October 2008

View from the Hill                                                           23rd September 2008


With a huge surge of relief, and a suitably rural celebration, we finally harvested the last of the 2008 crop on Sunday 21st September, around 3 weeks later than we would normally hope to finish, it has been a bit of a trial this year to say the least, needless to say the miserable august that everyone has endured was no help at all in getting harvest done.

We have had to burn a huge amount more fuel than usual this year simply to dry the grain.  Most of our crop was harvested at between 17 and 19% moisture, and it must be 14.5% to store safely, so many midnight hours came and went to keep the drier going 24 hours a day, so that we had room for the grain that the combine would cut the next day.  Most years we might expect to dry a third to a half of the harvest, this year it must be well over 90 percent.  The lack of any decent dry period until last week meant that every time the crops got just about dry enough, it rained again.  Consequently, out of desperation, we, and many other farmers, have cut wheat at up to 23% moisture, at these levels the grain sticks in the trailers and bins, and needs a lot of shoveling as it won’t flow like it does normally, and drying is a very slow and expensive business.

In the end, although the quality of the wheat in particular is not good after all the rain, at least the quantities have been good this year, apart from the last few wheat fields, where some of the grain had fallen out, and some had started to sprout in the ear.  The borage, (who didn’t notice the attractive purple crop above the village back in July?)  when finally scraped off the ground last week, did at least yield up a few tonnes of seed, after 5 weeks lying on the ground, and 5 and a half inches of rain on it.  It is amazing that it ever dried out enough to harvest last week.  The beans have been a revelation, the poor old combine driver was left to cut and haul them on his own, and he couldn’t believe how quickly the trailers filled up.  We must have had our best ever bean yield, funnily enough in exactly the same fields as our previous bean record 6 years ago.  We will not know for sure until we have weighed them properly, but there is a very impressive bean mountain in the barn.  If we cannot weigh crops in the grainstore, we make a rough estimate by counting trailers, or by using the combine yield meter if it is calibrated properly first.


The weather is also responsible for other problems, such as a huge increase in the slug population.  Slugs always enjoy a wet summer, and have multiplied thick and fast this year, so much so that next year’s rape crop that we sowed in the last few days of August was completely devoured, and we have had to buy more seed, and sow most of it all over again, very frustrating.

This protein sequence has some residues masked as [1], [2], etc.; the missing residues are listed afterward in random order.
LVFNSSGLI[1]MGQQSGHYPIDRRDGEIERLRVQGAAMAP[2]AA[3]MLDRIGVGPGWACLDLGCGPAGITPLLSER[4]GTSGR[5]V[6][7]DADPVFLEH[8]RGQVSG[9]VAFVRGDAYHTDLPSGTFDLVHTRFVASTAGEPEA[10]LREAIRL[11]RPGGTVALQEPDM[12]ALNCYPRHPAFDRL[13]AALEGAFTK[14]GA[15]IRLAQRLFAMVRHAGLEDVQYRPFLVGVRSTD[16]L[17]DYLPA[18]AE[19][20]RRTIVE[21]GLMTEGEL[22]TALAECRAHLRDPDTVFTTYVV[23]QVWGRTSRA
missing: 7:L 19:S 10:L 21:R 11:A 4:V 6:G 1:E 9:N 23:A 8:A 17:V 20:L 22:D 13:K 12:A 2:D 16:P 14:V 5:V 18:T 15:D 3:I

In one of the short dry interludes, the poppy harvesting gang turned up and managed to whip off the poppies, if anyone saw the harvester they were lucky, because it was driven very fast, and was only here for a day.  They say they must drive fast because it helps to cut all the heads off at the same height, to my view it means they leave quite a lot behind in the field.  We have yet to receive the results of the poppy harvest, which we need to know before we can decide whether we can afford to grow them again next year.


There may be a bit of night time bleating in the next few days, for which I apologise, this is because weaning time is nearly upon us, the lambs must be taken away from their mums, who are desperate for some peace and quiet.


When I was trying to get around to writing in July and August, but kept missing the NEWS deadline, I had been hoping to write about sensitive issues like Ragwort, the modern-day disgrace of the countryside; and Prince Charles, the modern-day bastion against modernity, after his unguarded, and over-emotional comments about GM crops, as well as this year’s harvest, which back in July had us all feeling optimistic that we couldn’t possibly have another wet harvest like 2007.  How much more wrong could we have got it?  I will try to return to the first two subjects another time.  This week we hope to start wheat sowing, at least after the wet weather the soil is in pretty good condition for sowing next year’s crops, but we will have to continue to be very vigilant for slugs.  The best tool for discouraging them is a good heavy roller, which packs the soil down, and makes it more difficult for them to move around.  The last resort is to reach for the slug pellets.  I am told a good cure for slugs in the garden is crushed eggshells, we would have to break a lot of eggs for that to be any use on a field scale.

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